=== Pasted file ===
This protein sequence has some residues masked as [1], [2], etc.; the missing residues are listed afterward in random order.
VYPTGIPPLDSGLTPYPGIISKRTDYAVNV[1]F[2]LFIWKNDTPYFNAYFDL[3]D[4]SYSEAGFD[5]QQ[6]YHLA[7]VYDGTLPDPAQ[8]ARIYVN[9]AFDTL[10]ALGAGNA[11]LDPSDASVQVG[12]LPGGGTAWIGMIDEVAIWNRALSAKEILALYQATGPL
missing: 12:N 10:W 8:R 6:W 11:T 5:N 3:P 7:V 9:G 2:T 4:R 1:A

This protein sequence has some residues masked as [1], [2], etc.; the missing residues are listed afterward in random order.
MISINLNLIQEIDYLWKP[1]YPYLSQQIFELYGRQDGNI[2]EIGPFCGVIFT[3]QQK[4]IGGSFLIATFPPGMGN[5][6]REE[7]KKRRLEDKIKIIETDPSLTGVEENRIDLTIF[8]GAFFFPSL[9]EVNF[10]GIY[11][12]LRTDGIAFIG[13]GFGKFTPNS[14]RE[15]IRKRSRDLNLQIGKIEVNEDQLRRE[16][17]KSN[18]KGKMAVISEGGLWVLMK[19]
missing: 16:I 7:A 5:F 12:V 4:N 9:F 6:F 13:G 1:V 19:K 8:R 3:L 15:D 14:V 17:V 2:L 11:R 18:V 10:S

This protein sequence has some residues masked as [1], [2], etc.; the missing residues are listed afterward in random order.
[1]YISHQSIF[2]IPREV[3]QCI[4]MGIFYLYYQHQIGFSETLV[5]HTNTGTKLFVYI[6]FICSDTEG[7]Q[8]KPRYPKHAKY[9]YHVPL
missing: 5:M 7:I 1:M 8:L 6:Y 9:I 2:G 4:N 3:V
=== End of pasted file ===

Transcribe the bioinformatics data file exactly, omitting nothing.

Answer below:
This protein sequence has some residues masked as [1], [2], etc.; the missing residues are listed afterward in random order.
VYPTGIPPLDSGLTPYPGIISKRTDYAVNV[1]F[2]LFIWKNDTPYFNAYFDL[3]D[4]SYSEAGFD[5]QQ[6]YHLA[7]VYDGTLPDPAQ[8]ARIYVN[9]AFDTL[10]ALGAGNA[11]LDPSDASVQVG[12]LPGGGTAWIGMIDEVAIWNRALSAKEILALYQATGPL
missing: 12:N 10:W 8:R 6:W 11:T 5:N 3:P 7:V 9:G 2:T 4:R 1:A

This protein sequence has some residues masked as [1], [2], etc.; the missing residues are listed afterward in random order.
MISINLNLIQEIDYLWKP[1]YPYLSQQIFELYGRQDGNI[2]EIGPFCGVIFT[3]QQK[4]IGGSFLIATFPPGMGN[5][6]REE[7]KKRRLEDKIKIIETDPSLTGVEENRIDLTIF[8]GAFFFPSL[9]EVNF[10]GIY[11][12]LRTDGIAFIG[13]GFGKFTPNS[14]RE[15]IRKRSRDLNLQIGKIEVNEDQLRRE[16][17]KSN[18]KGKMAVISEGGLWVLMK[19]
missing: 16:I 7:A 5:F 12:V 4:N 9:F 6:F 13:G 1:V 19:K 8:R 3:L 15:D 14:V 17:V 2:L 11:R 18:V 10:S

This protein sequence has some residues masked as [1], [2], etc.; the missing residues are listed afterward in random order.
[1]YISHQSIF[2]IPREV[3]QCI[4]MGIFYLYYQHQIGFSETLV[5]HTNTGTKLFVYI[6]FICSDTEG[7]Q[8]KPRYPKHAKY[9]YHVPL
missing: 5:M 7:I 1:M 8:L 6:Y 9:I 2:G 4:N 3:V